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24 September 2015

Overweight Cartoon Characters Make Children Eat More Unhealthy Snacks

Keywords: characters, food, health, media, North America, experiment, food intake, kids,

The design of cartoon characters, in particular their body size, can influence children’s eating of unhealthy snacks, a study in the Journal of Consumer Psychology reveals. After seeing an overweight cartoon character, they eat more candy and cookies. Children’s knowledge about healthy foods can counter this so-called ‘priming’ effect, but only when that knowledge is triggered beforehand.  

Take aways

  • After seeing an overweight cartoon character, children are more likely to eat unhealthy snacks, such as candy and cookies. 
  • When children’s knowledge about (healthy) food is activated prior to exposure to an overweight cartoon character, children are not inclined to eat more unhealthy snacks. 
  • Asking children questions about their healthy choices is an example of how their health knowledge can be activated. 
  • Parents, educators, and healthcare professionals should be aware that cartoon characters in children’s media can prime unhealthy eating behavior.
  • For intervention developers and people concerned with public policy, it’s good to know that children’s health knowledge must be activated in order to impact their food choices. 

Study information

  • The question?

    Does the body size of cartoon characters influence children’s unhealthy eating, and can children’s health knowledge mitigate this effect? 

  • Who?

    Study 1: 60 eighth-graders (mean age: 12 years old; 58% were boys)

    Study 2: 74 sixth and seventh grade students (mean age: 11 years old; 55% were boys)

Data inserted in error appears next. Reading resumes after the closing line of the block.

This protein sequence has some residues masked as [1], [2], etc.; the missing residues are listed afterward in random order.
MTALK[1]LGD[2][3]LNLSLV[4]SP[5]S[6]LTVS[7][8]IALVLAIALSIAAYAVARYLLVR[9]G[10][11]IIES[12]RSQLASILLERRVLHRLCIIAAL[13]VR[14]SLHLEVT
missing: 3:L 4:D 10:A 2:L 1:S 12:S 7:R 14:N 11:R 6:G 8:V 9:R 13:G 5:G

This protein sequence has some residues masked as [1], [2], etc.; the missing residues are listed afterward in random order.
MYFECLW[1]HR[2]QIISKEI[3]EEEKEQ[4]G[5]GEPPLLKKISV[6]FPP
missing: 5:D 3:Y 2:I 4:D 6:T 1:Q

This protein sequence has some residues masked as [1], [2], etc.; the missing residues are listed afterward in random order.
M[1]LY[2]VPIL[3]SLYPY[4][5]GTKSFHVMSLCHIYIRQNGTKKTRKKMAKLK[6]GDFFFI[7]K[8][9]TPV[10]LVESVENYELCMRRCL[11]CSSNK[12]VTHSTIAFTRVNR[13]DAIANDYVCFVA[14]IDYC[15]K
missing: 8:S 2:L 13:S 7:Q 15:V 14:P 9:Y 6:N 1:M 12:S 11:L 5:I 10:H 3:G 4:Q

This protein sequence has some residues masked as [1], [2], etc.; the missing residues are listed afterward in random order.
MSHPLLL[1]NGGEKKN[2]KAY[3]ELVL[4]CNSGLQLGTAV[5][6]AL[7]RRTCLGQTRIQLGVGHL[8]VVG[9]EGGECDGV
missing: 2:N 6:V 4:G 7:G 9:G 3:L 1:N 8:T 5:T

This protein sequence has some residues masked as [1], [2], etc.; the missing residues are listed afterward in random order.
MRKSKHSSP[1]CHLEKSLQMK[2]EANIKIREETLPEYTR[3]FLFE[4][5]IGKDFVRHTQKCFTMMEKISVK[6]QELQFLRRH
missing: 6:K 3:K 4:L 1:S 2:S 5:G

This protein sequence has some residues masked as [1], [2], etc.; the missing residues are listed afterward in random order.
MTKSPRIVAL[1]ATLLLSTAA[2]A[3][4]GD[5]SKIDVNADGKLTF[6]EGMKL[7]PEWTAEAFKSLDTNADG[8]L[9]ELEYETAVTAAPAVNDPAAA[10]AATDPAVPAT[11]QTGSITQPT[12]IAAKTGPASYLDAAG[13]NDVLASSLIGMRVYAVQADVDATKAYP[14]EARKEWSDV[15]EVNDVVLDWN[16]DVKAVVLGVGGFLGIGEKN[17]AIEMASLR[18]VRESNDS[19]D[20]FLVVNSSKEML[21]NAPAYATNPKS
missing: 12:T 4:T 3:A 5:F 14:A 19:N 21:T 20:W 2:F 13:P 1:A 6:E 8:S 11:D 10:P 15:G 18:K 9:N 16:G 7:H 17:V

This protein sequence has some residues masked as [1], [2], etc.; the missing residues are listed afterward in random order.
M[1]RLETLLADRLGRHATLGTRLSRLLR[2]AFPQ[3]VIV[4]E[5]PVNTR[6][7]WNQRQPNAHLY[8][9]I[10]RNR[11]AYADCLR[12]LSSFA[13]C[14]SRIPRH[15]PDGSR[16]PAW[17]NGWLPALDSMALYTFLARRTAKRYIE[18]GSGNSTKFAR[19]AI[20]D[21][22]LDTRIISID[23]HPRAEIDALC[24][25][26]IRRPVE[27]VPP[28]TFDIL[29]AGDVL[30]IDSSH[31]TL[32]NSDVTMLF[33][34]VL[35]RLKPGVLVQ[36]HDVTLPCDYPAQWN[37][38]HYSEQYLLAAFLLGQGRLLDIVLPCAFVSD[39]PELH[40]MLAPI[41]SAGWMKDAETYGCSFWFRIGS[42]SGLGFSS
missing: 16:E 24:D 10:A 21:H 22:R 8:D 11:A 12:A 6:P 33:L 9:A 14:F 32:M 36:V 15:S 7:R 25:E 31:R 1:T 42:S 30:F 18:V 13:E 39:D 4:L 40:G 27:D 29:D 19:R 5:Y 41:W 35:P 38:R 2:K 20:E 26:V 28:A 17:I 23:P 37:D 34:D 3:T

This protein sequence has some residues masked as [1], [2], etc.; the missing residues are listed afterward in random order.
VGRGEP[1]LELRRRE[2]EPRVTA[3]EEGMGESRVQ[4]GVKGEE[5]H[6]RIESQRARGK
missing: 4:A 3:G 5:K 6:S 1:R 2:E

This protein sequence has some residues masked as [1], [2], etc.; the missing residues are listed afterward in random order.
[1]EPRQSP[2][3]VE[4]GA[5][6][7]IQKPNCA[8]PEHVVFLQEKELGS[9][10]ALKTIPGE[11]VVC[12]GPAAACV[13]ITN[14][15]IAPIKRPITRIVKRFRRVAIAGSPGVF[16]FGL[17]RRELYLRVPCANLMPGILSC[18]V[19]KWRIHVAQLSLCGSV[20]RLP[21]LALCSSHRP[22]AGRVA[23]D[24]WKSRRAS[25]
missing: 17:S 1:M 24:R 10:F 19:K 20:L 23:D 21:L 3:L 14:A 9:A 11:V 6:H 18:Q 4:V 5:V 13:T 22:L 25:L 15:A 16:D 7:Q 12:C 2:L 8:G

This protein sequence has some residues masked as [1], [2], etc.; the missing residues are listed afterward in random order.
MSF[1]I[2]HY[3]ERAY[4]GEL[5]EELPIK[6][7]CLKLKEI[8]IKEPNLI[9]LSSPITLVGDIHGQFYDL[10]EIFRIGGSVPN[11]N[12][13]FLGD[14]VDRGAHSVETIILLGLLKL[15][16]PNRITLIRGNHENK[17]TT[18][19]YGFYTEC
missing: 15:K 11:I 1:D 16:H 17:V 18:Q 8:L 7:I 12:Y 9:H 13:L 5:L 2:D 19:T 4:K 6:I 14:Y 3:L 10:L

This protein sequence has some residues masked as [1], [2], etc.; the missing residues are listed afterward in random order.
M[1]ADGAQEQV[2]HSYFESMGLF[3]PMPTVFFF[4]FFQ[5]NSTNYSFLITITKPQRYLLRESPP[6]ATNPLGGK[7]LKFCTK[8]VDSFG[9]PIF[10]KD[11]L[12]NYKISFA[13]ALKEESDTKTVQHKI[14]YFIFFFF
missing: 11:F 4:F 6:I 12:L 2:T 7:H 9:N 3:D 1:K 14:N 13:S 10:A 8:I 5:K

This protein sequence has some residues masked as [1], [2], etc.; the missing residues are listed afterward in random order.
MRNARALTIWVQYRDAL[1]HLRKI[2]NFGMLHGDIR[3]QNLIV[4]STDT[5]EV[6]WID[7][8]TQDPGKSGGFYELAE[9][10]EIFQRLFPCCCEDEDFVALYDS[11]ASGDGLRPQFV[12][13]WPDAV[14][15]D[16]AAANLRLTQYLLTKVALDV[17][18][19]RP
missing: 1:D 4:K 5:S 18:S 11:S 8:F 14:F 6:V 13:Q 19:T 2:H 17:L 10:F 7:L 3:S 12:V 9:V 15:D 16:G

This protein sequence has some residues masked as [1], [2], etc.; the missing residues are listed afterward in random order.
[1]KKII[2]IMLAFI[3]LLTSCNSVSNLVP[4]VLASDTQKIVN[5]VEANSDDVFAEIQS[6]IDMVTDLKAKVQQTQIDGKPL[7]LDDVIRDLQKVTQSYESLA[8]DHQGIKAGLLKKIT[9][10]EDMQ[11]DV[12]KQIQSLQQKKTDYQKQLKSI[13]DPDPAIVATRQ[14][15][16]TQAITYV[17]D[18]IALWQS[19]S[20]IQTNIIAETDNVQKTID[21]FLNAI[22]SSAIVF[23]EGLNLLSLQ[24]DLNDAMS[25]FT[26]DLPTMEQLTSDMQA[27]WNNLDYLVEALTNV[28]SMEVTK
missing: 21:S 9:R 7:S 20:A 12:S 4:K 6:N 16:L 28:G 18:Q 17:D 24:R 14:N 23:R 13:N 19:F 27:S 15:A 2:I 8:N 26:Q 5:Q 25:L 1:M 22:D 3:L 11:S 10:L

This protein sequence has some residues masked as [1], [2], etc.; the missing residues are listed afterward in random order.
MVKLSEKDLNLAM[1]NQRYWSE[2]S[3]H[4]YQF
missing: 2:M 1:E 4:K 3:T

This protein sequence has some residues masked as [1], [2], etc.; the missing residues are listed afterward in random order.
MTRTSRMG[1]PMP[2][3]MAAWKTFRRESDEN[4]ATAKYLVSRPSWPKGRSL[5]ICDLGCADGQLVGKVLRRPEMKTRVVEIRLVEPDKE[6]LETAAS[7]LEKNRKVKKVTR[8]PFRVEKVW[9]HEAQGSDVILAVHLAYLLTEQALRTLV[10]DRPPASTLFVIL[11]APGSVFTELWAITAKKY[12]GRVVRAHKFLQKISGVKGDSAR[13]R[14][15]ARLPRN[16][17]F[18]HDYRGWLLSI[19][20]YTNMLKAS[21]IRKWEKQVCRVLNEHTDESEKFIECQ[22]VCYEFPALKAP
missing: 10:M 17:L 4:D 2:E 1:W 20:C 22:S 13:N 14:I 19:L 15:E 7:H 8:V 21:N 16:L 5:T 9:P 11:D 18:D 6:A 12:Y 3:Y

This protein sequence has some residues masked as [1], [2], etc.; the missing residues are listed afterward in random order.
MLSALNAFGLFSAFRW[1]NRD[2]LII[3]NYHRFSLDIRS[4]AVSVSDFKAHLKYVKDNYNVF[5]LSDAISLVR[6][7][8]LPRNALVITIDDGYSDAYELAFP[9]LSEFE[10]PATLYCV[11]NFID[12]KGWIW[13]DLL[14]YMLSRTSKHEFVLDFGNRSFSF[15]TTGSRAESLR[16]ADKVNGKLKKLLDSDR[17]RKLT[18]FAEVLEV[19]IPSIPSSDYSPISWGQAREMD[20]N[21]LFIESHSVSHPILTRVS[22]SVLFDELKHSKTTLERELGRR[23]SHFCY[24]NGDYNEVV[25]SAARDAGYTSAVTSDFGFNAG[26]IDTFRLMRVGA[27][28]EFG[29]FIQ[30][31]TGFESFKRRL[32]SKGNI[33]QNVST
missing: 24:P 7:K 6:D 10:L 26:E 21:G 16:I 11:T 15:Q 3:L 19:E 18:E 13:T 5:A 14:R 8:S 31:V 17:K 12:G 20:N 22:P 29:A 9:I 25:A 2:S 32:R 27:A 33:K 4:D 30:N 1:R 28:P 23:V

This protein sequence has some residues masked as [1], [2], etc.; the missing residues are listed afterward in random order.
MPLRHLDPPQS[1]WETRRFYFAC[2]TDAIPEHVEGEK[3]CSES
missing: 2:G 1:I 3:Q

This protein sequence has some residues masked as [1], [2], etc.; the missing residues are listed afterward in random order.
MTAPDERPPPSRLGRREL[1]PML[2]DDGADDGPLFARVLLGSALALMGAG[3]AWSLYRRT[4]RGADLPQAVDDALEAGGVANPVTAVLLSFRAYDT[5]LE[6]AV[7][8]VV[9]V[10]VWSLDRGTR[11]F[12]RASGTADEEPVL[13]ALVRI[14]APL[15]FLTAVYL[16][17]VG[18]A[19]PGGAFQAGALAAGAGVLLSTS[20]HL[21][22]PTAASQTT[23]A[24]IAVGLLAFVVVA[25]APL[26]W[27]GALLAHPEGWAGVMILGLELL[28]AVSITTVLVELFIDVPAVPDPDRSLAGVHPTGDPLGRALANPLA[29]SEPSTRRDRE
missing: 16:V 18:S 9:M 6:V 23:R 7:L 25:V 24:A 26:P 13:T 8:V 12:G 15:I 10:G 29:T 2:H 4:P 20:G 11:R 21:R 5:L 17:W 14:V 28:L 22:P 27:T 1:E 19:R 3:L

Study 3: 167 elementary school children (mean age: 8 years old; 51% were boys)

  • Where?

    United States

  • How?

    Study 1: Children were shown either a color print of a normal weight cartoon character (a funny cat; an unfamiliar cartoon character), the same character overweight or a neutral control picture (of a mug). They then listed the first three thoughts that came to their mind when viewing the prints. Afterwards children were allowed to choose some candy (Hershey Kisses or Starburst candies). The number of candies taken was counted afterwards.

    Study 2: The same procedure as in study 1 was followed, however in this study children were shown either a picture of a normal weight character, an overweight character or a normal and overweight character together.

    Study 3: In this study it was tested whether children’s health knowledge can withhold them from eating unhealthy snacks. Children’s knowledge about healthy foods was either activated (by asking questions about healthy food choices prior to exposure to a cartoon character) or not activated by asking the questions after exposure to the character. After children were exposed to the cartoon character for 15 seconds (either an overweight or normal weight character), they received a bowl of eight cookies. The children were instructed to try at least one cookie. 

Facts and findings

Study 1:

  • Children who saw the overweight cartoon character took more than twice as many candies as those who saw either the control or the normal weight character (see Figure 1). 

Study 2:

  • Children who saw the overweight character, either alone or together with the normal weight character, took more candy as those who saw the normal weight character (see Figure 2). 
  • This implies that the so-called ‘priming effect’ of the picture of the overweight cartoon character on children’s unhealthy snacking behaviors persist, even when this character is accompanied by a normal weight character. 

Study 3:

  • When children’s health knowledge was not activated prior to exposure to the character, children ate more cookies when they saw the overweight character then when they saw the normal weight character. 
  • However, when children’s health knowledge was activated, they ate the same number of cookies regardless of whether they saw the overweight or the normal weight character (see Figure 3). 
  • This implies that activating children’s health knowledge is effective in limiting children’s unhealthy food choices.